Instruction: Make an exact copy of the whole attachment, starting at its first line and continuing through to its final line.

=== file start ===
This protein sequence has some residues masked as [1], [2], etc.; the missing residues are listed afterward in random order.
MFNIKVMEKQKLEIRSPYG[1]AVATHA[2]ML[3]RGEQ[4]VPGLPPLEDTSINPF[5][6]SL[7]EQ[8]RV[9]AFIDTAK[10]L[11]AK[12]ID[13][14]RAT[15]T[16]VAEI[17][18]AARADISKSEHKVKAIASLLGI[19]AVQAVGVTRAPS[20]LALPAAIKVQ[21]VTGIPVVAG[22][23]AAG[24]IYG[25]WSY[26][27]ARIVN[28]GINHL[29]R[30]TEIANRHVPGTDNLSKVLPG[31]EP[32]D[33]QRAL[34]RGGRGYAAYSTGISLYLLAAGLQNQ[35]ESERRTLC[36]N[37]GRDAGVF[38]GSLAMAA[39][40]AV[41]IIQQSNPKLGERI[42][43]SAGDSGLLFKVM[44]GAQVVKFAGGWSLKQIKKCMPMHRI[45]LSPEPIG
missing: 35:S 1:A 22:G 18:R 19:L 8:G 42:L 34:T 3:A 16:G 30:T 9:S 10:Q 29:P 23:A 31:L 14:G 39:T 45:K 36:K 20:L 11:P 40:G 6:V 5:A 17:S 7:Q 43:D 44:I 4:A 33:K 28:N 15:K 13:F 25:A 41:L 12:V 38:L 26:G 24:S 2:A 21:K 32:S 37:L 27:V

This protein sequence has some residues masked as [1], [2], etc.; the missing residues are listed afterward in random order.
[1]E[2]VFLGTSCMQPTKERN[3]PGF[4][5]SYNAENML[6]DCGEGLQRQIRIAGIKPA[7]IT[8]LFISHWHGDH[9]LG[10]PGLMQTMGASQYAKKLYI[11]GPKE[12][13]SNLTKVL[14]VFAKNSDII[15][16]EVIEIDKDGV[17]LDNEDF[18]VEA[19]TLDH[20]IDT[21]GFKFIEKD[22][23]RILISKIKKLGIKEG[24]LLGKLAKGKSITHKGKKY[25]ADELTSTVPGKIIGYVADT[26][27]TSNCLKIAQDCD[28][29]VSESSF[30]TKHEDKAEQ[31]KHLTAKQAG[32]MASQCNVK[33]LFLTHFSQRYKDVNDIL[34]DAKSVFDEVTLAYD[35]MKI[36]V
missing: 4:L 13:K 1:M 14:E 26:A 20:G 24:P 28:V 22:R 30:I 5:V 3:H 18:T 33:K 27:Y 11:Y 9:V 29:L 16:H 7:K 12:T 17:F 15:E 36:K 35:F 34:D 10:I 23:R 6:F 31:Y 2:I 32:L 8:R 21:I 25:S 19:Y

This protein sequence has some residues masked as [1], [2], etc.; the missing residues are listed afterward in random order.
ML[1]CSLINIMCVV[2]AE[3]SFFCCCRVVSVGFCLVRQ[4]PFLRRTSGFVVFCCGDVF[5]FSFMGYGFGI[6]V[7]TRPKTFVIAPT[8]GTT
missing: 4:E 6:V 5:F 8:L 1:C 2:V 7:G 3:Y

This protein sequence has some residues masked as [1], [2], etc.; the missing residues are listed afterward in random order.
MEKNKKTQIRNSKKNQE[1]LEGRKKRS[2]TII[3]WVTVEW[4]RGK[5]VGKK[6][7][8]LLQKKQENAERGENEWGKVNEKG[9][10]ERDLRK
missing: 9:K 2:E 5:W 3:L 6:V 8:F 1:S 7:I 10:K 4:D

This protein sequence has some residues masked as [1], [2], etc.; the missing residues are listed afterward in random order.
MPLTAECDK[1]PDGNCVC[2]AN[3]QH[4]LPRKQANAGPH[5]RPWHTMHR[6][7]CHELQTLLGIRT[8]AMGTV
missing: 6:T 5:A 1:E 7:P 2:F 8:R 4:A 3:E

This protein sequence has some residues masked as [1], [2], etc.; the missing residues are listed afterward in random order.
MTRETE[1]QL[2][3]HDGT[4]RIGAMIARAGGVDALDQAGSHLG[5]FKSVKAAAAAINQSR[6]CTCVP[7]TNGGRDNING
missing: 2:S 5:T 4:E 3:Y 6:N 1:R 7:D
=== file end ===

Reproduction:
This protein sequence has some residues masked as [1], [2], etc.; the missing residues are listed afterward in random order.
MFNIKVMEKQKLEIRSPYG[1]AVATHA[2]ML[3]RGEQ[4]VPGLPPLEDTSINPF[5][6]SL[7]EQ[8]RV[9]AFIDTAK[10]L[11]AK[12]ID[13][14]RAT[15]T[16]VAEI[17][18]AARADISKSEHKVKAIASLLGI[19]AVQAVGVTRAPS[20]LALPAAIKVQ[21]VTGIPVVAG[22][23]AAG[24]IYG[25]WSY[26][27]ARIVN[28]GINHL[29]R[30]TEIANRHVPGTDNLSKVLPG[31]EP[32]D[33]QRAL[34]RGGRGYAAYSTGISLYLLAAGLQNQ[35]ESERRTLC[36]N[37]GRDAGVF[38]GSLAMAA[39][40]AV[41]IIQQSNPKLGERI[42][43]SAGDSGLLFKVM[44]GAQVVKFAGGWSLKQIKKCMPMHRI[45]LSPEPIG
missing: 35:S 1:A 22:G 18:R 19:L 8:G 42:L 34:T 3:A 16:G 30:T 9:S 10:Q 29:P 23:A 31:L 14:G 39:T 45:K 36:K 20:L 11:P 40:G 6:V 5:A 17:S 7:Q 43:D 44:I 4:A 33:K 28:N 15:K 13:F 25:A 41:L 12:V 38:L 26:G 24:S 2:A 21:K 32:S 37:L 27:V

This protein sequence has some residues masked as [1], [2], etc.; the missing residues are listed afterward in random order.
[1]E[2]VFLGTSCMQPTKERN[3]PGF[4][5]SYNAENML[6]DCGEGLQRQIRIAGIKPA[7]IT[8]LFISHWHGDH[9]LG[10]PGLMQTMGASQYAKKLYI[11]GPKE[12][13]SNLTKVL[14]VFAKNSDII[15][16]EVIEIDKDGV[17]LDNEDF[18]VEA[19]TLDH[20]IDT[21]GFKFIEKD[22][23]RILISKIKKLGIKEG[24]LLGKLAKGKSITHKGKKY[25]ADELTSTVPGKIIGYVADT[26][27]TSNCLKIAQDCD[28][29]VSESSF[30]TKHEDKAEQ[31]KHLTAKQAG[32]MASQCNVK[33]LFLTHFSQRYKDVNDIL[34]DAKSVFDEVTLAYD[35]MKI[36]V
missing: 4:L 13:K 1:M 14:E 26:A 20:G 24:P 28:V 22:R 30:I 5:V 3:H 18:T 33:K 27:Y 11:Y 9:V 29:L 16:H 7:K 12:T 17:F 15:E 36:K 35:F 34:D 10:I 23:R 6:F 31:Y 2:I 32:L 8:R 21:I 25:S 19:Y

This protein sequence has some residues masked as [1], [2], etc.; the missing residues are listed afterward in random order.
ML[1]CSLINIMCVV[2]AE[3]SFFCCCRVVSVGFCLVRQ[4]PFLRRTSGFVVFCCGDVF[5]FSFMGYGFGI[6]V[7]TRPKTFVIAPT[8]GTT
missing: 4:E 6:V 5:F 8:L 1:C 2:V 7:G 3:Y

This protein sequence has some residues masked as [1], [2], etc.; the missing residues are listed afterward in random order.
MEKNKKTQIRNSKKNQE[1]LEGRKKRS[2]TII[3]WVTVEW[4]RGK[5]VGKK[6][7][8]LLQKKQENAERGENEWGKVNEKG[9][10]ERDLRK
missing: 9:K 2:E 5:W 3:L 6:V 8:F 1:S 7:I 10:K 4:D

This protein sequence has some residues masked as [1], [2], etc.; the missing residues are listed afterward in random order.
MPLTAECDK[1]PDGNCVC[2]AN[3]QH[4]LPRKQANAGPH[5]RPWHTMHR[6][7]CHELQTLLGIRT[8]AMGTV
missing: 6:T 5:A 1:E 7:P 2:F 8:R 4:A 3:E

This protein sequence has some residues masked as [1], [2], etc.; the missing residues are listed afterward in random order.
MTRETE[1]QL[2][3]HDGT[4]RIGAMIARAGGVDALDQAGSHLG[5]FKSVKAAAAAINQSR[6]CTCVP[7]TNGGRDNING
missing: 2:S 5:T 4:E 3:Y 6:N 1:R 7:D